Updated: 7:21 a.m.
Minnesota lawmakers finished a momentous session Monday night by passing the final elements of a new $72 billion two-year state budget and shaking loose a record-setting construction projects package that was stalled for months.
It was a year in which they legalized marijuana, guaranteed abortion access, boosted school aid, cut some taxes while raising others and much more. The all-DFL power structure at the Capitol passed its entire agenda — one that Republicans fought but couldn’t stop.
Debate in the session’s final hours echoed what dominated the early weeks. It centered on abortion, specifically a bill repealing laws around data collection, waiting periods and instructions to doctors — some things already weakened by a state court ruling.
Rep. Tina Liebling, DFL-Rochester, said the laws have demonized doctors and those seeking abortions.
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“People have feelings about abortion. Everyone does,” Liebling said. “And some people believe their feelings should dictate the actions of other people. And that is where I think many of us draw the line.”
Rep. Harry Niska, R-Ramsey, said it was an unfortunate bookend for opponents of abortion and their efforts to promote alternatives.
“It's very clear from House File 1 to the abortion sanctuary law to today, we're past that in this state,” Niska said. “It is a historic and a transformational day. But not one in which any Minnesotan, I think, should be proud.”
Democrats believe the abortion issue helped them outperform historical trends in last fall’s election. And with full control of state government this year came a gusher of progressive policies.
Gov. Tim Walz held frequent signing ceremonies to drive home the messaging: no-cost school meals, bolstered gay rights, new gun measures among them. His office is planning a celebratory budget bill signing in the coming days.
“We have really run the table in a lot of ways in terms of the priorities that we've put forward and the work we've done,” said House Majority Leader Jamie Long, DFL-Minneapolis.
Long maintained two poster board lists of the DFL’s top 30 bills for the year. Every one of them has now been checked off. DFL leaders predicted a compact agenda for next year’s session, due to begin on Feb. 12.
Republicans couldn't stop the onslaught, although they were anxious to highlight aspects of the passed legislation they see as out of touch.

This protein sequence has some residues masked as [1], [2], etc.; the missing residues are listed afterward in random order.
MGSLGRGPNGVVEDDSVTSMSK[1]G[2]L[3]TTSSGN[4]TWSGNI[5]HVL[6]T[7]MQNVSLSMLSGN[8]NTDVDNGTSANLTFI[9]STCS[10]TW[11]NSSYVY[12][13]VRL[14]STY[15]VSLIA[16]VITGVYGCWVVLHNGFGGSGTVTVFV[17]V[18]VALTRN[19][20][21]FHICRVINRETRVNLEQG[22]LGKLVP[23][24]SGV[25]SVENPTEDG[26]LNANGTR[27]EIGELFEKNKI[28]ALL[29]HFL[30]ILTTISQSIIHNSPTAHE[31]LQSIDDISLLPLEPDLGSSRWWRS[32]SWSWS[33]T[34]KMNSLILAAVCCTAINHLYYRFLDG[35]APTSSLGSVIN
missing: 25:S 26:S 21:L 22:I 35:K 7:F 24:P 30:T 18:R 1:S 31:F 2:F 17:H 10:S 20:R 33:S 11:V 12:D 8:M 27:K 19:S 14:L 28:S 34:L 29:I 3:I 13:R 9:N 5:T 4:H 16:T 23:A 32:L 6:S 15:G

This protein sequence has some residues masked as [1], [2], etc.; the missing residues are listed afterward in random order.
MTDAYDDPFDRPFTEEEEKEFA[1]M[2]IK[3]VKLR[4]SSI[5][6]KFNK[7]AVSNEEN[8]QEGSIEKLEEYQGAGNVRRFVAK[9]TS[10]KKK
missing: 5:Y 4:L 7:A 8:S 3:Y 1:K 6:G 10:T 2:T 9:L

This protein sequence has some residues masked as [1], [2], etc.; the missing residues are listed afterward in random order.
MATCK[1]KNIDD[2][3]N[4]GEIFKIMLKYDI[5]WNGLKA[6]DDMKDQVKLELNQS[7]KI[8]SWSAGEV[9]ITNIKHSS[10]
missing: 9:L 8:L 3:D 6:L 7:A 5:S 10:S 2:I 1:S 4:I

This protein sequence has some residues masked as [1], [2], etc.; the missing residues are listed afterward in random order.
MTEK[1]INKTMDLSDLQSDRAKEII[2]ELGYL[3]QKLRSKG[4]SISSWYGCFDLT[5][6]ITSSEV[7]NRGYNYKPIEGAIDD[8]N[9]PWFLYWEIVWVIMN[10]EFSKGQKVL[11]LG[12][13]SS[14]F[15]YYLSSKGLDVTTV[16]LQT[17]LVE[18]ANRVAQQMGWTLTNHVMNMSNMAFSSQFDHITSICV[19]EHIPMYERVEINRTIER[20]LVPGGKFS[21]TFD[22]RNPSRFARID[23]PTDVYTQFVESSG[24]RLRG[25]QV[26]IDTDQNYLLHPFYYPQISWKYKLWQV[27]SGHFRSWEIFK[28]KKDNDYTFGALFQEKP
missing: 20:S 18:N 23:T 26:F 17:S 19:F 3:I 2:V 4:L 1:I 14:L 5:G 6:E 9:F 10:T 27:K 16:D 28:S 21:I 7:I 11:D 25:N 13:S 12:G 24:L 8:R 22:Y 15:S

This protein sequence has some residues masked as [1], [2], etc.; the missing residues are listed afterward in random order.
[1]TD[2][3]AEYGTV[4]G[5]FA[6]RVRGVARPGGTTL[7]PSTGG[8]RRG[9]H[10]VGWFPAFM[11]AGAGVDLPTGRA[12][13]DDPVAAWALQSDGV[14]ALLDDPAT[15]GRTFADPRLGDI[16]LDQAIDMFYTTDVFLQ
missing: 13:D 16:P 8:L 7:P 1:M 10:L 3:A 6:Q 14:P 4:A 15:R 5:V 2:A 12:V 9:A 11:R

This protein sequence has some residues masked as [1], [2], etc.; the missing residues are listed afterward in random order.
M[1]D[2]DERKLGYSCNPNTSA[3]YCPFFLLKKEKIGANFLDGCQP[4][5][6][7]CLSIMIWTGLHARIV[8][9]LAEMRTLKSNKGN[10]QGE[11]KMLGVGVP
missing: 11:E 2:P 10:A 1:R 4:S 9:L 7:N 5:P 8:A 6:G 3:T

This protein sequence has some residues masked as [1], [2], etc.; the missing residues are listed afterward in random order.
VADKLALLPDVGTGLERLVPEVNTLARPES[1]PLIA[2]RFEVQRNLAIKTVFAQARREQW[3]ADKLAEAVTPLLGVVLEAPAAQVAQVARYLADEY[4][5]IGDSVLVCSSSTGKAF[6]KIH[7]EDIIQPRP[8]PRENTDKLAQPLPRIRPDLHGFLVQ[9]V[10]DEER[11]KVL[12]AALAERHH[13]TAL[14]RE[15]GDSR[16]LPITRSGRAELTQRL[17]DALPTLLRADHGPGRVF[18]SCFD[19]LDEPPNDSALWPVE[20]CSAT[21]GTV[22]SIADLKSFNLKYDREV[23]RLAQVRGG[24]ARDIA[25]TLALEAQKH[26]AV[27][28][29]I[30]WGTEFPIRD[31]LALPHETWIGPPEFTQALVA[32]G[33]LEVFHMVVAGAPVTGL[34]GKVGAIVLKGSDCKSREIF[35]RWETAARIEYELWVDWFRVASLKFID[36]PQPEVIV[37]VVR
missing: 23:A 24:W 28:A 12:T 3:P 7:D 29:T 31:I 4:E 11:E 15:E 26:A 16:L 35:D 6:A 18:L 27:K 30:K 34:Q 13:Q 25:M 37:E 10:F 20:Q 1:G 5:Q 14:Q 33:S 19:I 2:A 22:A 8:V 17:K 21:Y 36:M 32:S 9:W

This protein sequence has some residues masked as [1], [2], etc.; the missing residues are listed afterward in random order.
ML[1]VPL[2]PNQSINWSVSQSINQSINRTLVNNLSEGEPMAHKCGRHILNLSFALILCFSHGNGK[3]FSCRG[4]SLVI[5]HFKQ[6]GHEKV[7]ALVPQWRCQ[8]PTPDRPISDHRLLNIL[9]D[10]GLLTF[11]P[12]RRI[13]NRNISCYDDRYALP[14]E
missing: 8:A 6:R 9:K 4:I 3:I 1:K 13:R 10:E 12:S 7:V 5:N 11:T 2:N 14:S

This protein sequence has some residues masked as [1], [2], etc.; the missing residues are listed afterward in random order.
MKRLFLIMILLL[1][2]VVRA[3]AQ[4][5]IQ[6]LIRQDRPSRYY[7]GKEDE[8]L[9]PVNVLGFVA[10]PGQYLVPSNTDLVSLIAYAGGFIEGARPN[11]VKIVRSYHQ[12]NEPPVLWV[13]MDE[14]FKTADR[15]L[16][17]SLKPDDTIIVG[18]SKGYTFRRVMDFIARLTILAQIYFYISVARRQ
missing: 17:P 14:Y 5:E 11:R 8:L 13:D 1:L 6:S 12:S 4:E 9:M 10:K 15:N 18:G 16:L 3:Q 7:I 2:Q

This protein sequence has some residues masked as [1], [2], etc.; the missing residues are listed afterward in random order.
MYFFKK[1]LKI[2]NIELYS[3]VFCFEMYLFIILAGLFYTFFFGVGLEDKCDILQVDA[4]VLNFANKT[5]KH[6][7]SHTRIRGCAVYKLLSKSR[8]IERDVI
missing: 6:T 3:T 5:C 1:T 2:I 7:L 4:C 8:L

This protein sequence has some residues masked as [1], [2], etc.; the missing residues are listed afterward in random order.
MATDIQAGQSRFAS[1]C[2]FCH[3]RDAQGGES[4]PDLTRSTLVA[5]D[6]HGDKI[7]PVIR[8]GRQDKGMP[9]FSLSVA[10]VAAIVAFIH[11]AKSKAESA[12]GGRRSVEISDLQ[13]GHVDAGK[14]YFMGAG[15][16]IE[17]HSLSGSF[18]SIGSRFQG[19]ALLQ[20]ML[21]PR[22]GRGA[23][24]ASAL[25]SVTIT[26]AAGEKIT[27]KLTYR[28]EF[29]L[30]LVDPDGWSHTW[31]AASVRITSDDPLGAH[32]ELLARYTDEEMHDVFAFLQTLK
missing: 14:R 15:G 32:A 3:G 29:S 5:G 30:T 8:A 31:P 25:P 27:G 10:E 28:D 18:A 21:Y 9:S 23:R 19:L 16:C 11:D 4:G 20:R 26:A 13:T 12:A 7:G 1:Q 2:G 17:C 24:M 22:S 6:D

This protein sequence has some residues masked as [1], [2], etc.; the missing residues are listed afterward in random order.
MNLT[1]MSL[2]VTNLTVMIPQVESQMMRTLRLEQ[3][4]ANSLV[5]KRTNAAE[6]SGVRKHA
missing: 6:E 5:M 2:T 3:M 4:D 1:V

“Republicans represent nearly 50 percent of the state,” said Senate Minority Leader Mark Johnson, R-East Grand Forks. “And at the end of the day this has been the most partisan session not in my memory, but in the history of this state.”
House Minority Leader Lisa Demuth, R-Cold Spring, said more of the state’s $17.5 billion surplus should have gone to tax cuts, and people will be surprised to see gas taxes, sales taxes and other surcharges go up.
“I think a lot of times the things that are passed here in St. Paul and in the Capitol nobody really pays attention to them outside of this bubble until it starts hitting their wallets,” Demuth said.
On Sunday, Walz said he’ll eagerly promote the work product.
“It's not an overreach to let women make their own health care decisions,” Walz said. “It's not an overreach to make sure our children eat. It's not an overreach to deal with climate change. It's not an overreach to fix the roads.”
Republicans did make a late deal to deliver $2.6 billion in construction financing for water treatment plants, park upgrades, local road projects and more. They also leveraged $300 million more for distressed nursing homes.
More than two dozen House Republicans voted for the capital improvements bill, but not all were on board. Some said it was another example of excessive government spending in a year in which more money flowed to programs than to tax relief.
“Oinky oinky, piggy, piggy,” said Rep. Pat Garofalo, R-Farmington. “Boy, do politicians like to spend other people’s money.”
Many Minnesotans might remember the session for something else: Legal marijuana for adults 21 and over. Laws around possession and home cultivation shift this summer; dispensaries should open next year.
House Speaker Melissa Hortman, DFL-Brooklyn Park, said while that certainly attracted plenty of attention, other items will have a greater impact.
“The everyday average hardworking Minnesotan whose child care is expensive, whose housing is expensive, who really wants to send their kids to college, but they don't know if they'll be able to afford tuition — and those were the people who have always been front and center,” Hortman said.
It’s too soon to know how voters will receive it all. There’s another session before the 2024 election, when only the House is up. Lawmakers gavel back in next February.
But it will be hard to match what happened this year.
League of Minnesota Cities lobbyist Gary Carlson has been part of 40 sessions and retires after this one. He said the 2023 session was monumental by any measure.
“This year has been a tremendous output of legislative accomplishments for the Democratic Party. I know some of those have been controversial, but they clearly had a game plan when they came in to pass some major initiatives of the caucus,” Carlson said. “And they have virtually gotten all of those done.”